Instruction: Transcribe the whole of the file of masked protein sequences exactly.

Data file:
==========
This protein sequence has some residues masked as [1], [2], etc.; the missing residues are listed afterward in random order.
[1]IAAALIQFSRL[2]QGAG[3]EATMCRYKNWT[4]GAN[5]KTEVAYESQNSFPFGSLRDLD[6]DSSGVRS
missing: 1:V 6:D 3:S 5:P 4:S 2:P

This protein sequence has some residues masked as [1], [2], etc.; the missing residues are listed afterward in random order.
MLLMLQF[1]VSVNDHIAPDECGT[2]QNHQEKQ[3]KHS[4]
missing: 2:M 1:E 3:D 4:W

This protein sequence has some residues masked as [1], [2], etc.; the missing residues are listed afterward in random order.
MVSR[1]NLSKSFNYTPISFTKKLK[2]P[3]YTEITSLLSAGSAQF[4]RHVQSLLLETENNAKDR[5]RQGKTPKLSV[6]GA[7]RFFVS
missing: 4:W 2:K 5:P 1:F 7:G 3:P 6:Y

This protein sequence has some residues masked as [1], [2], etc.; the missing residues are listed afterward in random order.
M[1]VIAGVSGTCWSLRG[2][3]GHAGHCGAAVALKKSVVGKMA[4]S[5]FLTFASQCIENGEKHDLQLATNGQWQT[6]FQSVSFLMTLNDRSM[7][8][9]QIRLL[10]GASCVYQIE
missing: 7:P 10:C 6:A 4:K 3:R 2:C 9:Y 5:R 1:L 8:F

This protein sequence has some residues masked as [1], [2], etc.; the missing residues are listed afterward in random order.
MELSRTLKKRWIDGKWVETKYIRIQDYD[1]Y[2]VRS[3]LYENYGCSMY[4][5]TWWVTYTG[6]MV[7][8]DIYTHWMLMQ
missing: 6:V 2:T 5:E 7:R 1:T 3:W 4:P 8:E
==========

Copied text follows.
This protein sequence has some residues masked as [1], [2], etc.; the missing residues are listed afterward in random order.
[1]IAAALIQFSRL[2]QGAG[3]EATMCRYKNWT[4]GAN[5]KTEVAYESQNSFPFGSLRDLD[6]DSSGVRS
missing: 1:V 6:D 3:S 5:P 4:S 2:P

This protein sequence has some residues masked as [1], [2], etc.; the missing residues are listed afterward in random order.
MLLMLQF[1]VSVNDHIAPDECGT[2]QNHQEKQ[3]KHS[4]
missing: 2:M 1:E 3:D 4:W

This protein sequence has some residues masked as [1], [2], etc.; the missing residues are listed afterward in random order.
MVSR[1]NLSKSFNYTPISFTKKLK[2]P[3]YTEITSLLSAGSAQF[4]RHVQSLLLETENNAKDR[5]RQGKTPKLSV[6]GA[7]RFFVS
missing: 4:W 2:K 5:P 1:F 7:G 3:P 6:Y

This protein sequence has some residues masked as [1], [2], etc.; the missing residues are listed afterward in random order.
M[1]VIAGVSGTCWSLRG[2][3]GHAGHCGAAVALKKSVVGKMA[4]S[5]FLTFASQCIENGEKHDLQLATNGQWQT[6]FQSVSFLMTLNDRSM[7][8][9]QIRLL[10]GASCVYQIE
missing: 7:P 10:C 6:A 4:K 3:R 2:C 9:Y 5:R 1:L 8:F

This protein sequence has some residues masked as [1], [2], etc.; the missing residues are listed afterward in random order.
MELSRTLKKRWIDGKWVETKYIRIQDYD[1]Y[2]VRS[3]LYENYGCSMY[4][5]TWWVTYTG[6]MV[7][8]DIYTHWMLMQ
missing: 6:V 2:T 5:E 7:R 1:T 3:W 4:P 8:E